Billionaire collective fortunate grows, while rest of America struggles during pandemic

“The difference is stark between profits for billionaires and the widespread economic misery in our nation."

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Image Credit: AP Images, AP Images, Reuters

In the past six months America’s billionaires’ net worth rose, while millions of Americans lost their jobs and remain on unemployment. The nation’s 643 billionaires, classified by Forbes, collectively gained 29 percent more wealth since March 18 when state and local governments enforced economic restrictions in response to the coronavirus.

A new report by Americans for Tax Fairness (ATF) and the Institute for Policy Studies (IPS), which analyzed Forbes’ annual billionaires report, confirmed the nation’s billionaires took home an additional $845 billion between March 18 and Sept. 15, increasing their total worth from $2.95 trillion to $3.8 trillion. According to a press release, “that works out to gains of $141 billion a month, $32 billion a week, or $4.7 billion a day.”

“The difference is stark between profits for billionaires and the widespread economic misery in our nation,” Chuck Collins, director of the Institute for Policy Studies’ Program on Inequality and co-author of the report “Billionaire Bonanza 2020,” said.

Between March 18 and April 10, “billionaire wealth increased by 9.5 percent in just 23 days” during the start of the COVID-19 crisis, according to the report.

Ordinary workers’ income from rank-and-file private-sector employers declined by 4.4 percent in the past six months, according to the Bureau of Labor Statistics. More than 50 million people lost their jobs with 14 million still unemployed and 30 million workers, including contract workers, currently collecting unemployment benefits.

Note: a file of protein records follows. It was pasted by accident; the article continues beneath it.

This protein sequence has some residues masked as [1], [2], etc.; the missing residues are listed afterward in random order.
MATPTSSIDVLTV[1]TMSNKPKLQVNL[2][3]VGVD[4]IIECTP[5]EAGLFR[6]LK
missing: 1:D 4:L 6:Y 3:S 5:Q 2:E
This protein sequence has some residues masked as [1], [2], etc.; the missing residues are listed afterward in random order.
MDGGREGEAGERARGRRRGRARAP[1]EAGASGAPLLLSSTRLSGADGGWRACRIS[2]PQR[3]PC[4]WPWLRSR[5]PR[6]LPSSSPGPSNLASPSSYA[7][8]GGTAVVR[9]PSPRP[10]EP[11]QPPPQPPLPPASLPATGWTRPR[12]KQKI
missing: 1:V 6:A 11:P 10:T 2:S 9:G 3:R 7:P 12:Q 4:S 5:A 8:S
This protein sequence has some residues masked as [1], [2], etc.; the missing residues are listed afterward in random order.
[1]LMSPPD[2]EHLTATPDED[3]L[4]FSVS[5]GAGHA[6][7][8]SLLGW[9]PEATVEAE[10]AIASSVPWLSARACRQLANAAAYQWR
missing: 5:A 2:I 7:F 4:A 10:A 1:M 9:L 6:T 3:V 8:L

Not only have billionaires’ collective wealth gains rose in the past six months, their fortune is up 22 percent since February 2019, according the report. And a little less than half of the total gains of the wealthy are concentrated among only 15 of the wealthiest according to Forbes’ billionaires list—the top three being Jeff Bezos, Bill Gates, and Warren Buffett.

According to the “Billionaire Bonanza 2020” report, Bezos, Gates and Buffett “continue to own as much wealth as the bottom half of all U.S. households combined,” while an estimated “78 percent of households are living paycheck to paycheck and 20 percent have zero or negative net worth.”

The report’s recommendations to end the “hidden wealth problem” includes:

  • Establish a Pandemic Profiteering Oversight Committee that goes beyond oversight of stimulus funds.
  • Discourage wealth hiding through passage of the Corporate Transparency Act.
  • Levy an emergency 10 percent Millionaire Income Surtax.
  • Unleash a Charity Stimulus to mandate payouts of donor-advised funds and emergency 10 percent payout for private foundations for three years.
  • Make the federal estate tax more progressive and institute a wealth tax.
  • Shut down the global hidden wealth system.

“Every candidate in this campaign season, from presidential hopeful down, who’s pledging to lead us out of the coronavirus crisis must address this stark divergence between the nation’s wealthiest elite and their struggling fellow citizens,” Frank Clemente, executive director of Americans for Tax Fairness, said. “The answer starts with creating a fair share tax system that narrows obscene wealth gaps and raises the trillions of dollars needed to address the present emergency and invest in our families and communities over the long-term.”  

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